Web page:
The Amazon Robotics Challenge. And, the winner is...

Of 25 teams from around the world, the winner of the Amazon Robotic Bin-Picking Challenge is the Technische Universität Berlin using Barrett's WAM robotic arm.

Seattle, WA, USA - The Amazon Picking Challenge is the centerpiece of the record-attendance IEEE Conference on Robotics & Automation in Seattle this year. There are 28 teams here from around the globe who have brought their hardware and software to the competition. Entries include robotic arms from ABB, Fanuc, Rethink Robotics, Universal Robots, and Yaskawa-Motoman. The competition just finished, and the scores are in... Technische Universität Berlin's Robotics and Biology Laboratory using Barrett's WAM arm in 1st place at 148 points followed, in 2nd place with 88 points, by the Massachusetts Institute of Technology using an ABB arm and a gripper with creative finger geometries. The 3rd place finisher came in at 35 points.


Prof. Oliver Brock of TU-Berlin remarks: "This has been a fantastic team effort. Every single member of our team contributed with enthusiasm and ingenuity, enabling us to produce a compelling showcase for mobile manipulation as a winning approach to industrial manipulation." Speaking to media, Townsend adds: "We are grateful that TU-Berlin won this competition, and of course especially grateful that they chose to use the WAM arm. The WAM's dexterity is world-class, the long-and-slender links allow the robot to reach easily in and around tight workspaces, and the WAM's famed backdrivability enables deft interactions with the environment. While it's a powerful combination of capabilities, the great creativity and dedication of the students and staff under Oliver's leadership has been essential, and it has been an absolute pleasure supporting them."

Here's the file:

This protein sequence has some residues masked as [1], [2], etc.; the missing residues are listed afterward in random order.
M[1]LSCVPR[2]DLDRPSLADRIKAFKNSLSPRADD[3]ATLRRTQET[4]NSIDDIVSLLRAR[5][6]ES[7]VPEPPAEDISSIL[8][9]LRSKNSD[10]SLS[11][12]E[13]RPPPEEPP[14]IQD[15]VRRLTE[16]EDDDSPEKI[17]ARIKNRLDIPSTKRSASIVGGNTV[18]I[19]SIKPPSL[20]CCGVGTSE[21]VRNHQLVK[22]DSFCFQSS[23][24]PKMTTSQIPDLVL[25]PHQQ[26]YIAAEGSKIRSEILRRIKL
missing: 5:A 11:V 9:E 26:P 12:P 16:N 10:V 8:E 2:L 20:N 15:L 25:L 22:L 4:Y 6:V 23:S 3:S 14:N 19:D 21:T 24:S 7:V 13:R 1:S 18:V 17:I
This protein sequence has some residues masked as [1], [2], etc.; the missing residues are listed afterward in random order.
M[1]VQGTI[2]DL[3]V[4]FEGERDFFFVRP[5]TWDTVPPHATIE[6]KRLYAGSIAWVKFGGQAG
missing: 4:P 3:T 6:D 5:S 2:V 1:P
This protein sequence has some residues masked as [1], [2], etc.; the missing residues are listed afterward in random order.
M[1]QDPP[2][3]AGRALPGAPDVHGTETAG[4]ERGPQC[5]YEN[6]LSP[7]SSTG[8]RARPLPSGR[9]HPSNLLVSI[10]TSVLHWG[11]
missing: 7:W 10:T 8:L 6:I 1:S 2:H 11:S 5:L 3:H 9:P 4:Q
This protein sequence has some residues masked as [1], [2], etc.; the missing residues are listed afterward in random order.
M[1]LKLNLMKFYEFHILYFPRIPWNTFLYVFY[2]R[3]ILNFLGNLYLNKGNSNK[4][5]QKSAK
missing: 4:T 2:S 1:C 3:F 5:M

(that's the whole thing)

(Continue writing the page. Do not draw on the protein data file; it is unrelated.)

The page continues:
About Barrett Technology, Inc.
Barrett is the technology leader in high-performance robotic arms and hands for emerging applications requiring superior versatility. Barrett has pioneered advanced motor controls, for example its Puck, to enable the best force-controlled performance available; and its gearless transmissions are in a league of their own. To leverage these capabilities, its control architecture is totally open source with an active user community rapidly adding to a growing code base.

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